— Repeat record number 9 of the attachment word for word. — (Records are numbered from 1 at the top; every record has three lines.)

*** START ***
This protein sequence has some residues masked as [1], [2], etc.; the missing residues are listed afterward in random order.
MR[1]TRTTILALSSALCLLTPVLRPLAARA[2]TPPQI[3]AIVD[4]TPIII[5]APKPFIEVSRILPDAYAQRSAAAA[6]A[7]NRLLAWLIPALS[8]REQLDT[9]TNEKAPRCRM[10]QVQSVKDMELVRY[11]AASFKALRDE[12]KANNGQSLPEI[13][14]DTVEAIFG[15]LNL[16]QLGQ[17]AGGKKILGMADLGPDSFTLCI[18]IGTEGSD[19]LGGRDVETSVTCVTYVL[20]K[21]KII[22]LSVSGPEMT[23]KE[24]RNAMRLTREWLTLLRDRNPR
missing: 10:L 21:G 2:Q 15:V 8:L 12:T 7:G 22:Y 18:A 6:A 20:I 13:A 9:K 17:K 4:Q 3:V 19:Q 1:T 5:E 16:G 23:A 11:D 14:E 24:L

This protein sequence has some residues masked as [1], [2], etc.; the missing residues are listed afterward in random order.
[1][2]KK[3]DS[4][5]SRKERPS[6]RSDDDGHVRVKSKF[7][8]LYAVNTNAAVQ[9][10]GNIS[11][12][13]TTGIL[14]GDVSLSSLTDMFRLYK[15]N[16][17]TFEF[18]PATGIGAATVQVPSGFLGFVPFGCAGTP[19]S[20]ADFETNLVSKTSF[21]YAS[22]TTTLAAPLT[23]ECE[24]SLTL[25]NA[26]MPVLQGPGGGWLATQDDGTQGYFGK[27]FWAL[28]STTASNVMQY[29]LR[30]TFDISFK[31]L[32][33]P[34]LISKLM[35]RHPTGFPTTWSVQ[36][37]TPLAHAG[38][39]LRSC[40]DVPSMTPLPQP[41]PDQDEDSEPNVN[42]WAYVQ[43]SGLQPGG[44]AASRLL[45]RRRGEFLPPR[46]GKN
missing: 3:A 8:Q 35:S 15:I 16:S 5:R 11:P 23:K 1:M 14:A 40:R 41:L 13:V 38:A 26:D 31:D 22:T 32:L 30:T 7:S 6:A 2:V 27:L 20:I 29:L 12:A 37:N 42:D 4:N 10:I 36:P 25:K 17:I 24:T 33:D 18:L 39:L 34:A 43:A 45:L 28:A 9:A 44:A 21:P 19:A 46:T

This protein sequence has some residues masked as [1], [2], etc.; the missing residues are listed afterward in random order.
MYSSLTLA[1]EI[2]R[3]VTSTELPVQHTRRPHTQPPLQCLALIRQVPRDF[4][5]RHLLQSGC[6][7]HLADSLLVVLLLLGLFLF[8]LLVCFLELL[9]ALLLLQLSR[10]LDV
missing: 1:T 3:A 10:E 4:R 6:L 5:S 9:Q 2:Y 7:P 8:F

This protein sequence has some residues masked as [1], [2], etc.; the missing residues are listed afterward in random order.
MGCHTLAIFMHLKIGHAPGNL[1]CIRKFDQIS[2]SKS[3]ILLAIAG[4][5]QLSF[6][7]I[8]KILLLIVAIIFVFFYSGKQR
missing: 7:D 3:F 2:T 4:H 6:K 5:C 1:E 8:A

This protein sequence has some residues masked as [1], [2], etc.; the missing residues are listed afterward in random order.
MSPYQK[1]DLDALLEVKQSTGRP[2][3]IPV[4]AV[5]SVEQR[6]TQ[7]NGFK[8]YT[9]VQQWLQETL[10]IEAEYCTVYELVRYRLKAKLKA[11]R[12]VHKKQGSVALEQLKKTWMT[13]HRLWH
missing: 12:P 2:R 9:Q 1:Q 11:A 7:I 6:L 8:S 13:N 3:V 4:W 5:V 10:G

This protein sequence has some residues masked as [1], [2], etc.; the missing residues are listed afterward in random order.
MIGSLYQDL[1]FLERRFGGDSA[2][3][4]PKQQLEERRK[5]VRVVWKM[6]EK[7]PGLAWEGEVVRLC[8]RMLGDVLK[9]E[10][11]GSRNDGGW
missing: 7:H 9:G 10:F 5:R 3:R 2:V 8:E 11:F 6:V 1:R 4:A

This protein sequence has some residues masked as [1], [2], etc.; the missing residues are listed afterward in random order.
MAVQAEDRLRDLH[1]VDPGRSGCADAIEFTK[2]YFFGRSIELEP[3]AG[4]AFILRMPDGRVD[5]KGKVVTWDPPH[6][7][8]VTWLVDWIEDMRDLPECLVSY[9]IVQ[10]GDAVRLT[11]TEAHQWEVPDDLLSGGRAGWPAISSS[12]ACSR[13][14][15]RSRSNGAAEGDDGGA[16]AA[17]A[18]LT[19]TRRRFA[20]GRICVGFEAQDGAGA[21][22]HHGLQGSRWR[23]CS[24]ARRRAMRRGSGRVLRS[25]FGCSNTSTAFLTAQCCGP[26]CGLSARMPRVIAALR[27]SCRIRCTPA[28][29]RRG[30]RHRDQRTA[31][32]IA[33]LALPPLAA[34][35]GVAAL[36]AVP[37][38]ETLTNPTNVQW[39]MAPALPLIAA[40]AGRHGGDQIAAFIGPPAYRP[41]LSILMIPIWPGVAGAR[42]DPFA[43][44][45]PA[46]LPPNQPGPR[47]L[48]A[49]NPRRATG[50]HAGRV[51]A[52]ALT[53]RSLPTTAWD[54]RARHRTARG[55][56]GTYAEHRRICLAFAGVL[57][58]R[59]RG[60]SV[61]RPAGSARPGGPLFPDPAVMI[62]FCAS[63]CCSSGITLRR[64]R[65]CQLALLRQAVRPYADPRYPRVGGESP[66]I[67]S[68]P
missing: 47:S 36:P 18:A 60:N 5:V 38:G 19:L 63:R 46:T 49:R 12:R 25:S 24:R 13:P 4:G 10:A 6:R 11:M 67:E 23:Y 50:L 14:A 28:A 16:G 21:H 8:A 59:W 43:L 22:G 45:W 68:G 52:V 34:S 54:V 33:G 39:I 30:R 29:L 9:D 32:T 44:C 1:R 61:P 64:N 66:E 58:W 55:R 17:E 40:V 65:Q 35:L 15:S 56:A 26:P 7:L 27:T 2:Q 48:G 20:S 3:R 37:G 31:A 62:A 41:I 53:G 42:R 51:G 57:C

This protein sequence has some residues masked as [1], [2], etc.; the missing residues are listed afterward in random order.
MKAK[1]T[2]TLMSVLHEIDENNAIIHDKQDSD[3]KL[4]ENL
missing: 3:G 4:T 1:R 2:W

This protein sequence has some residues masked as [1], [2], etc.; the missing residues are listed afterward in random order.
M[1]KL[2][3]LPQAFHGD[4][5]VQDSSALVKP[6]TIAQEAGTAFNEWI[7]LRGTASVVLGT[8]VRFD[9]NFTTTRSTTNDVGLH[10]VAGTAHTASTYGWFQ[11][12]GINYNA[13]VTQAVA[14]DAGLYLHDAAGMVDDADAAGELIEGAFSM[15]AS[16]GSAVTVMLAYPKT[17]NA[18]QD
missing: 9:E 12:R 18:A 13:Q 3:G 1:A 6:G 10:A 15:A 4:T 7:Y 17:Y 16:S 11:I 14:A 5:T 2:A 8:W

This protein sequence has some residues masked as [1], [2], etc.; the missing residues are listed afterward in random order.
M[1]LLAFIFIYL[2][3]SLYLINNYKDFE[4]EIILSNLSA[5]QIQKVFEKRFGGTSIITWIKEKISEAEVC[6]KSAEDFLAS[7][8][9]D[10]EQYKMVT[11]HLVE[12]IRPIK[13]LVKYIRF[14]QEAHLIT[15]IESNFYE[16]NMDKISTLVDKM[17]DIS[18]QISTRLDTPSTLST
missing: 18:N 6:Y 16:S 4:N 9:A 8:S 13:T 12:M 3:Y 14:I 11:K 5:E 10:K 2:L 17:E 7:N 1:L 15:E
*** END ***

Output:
This protein sequence has some residues masked as [1], [2], etc.; the missing residues are listed afterward in random order.
M[1]KL[2][3]LPQAFHGD[4][5]VQDSSALVKP[6]TIAQEAGTAFNEWI[7]LRGTASVVLGT[8]VRFD[9]NFTTTRSTTNDVGLH[10]VAGTAHTASTYGWFQ[11][12]GINYNA[13]VTQAVA[14]DAGLYLHDAAGMVDDADAAGELIEGAFSM[15]AS[16]GSAVTVMLAYPKT[17]NA[18]QD
missing: 9:E 12:R 18:A 13:Q 3:G 1:A 6:G 10:A 15:A 4:T 7:Y 17:Y 16:S 11:I 14:A 5:T 2:A 8:W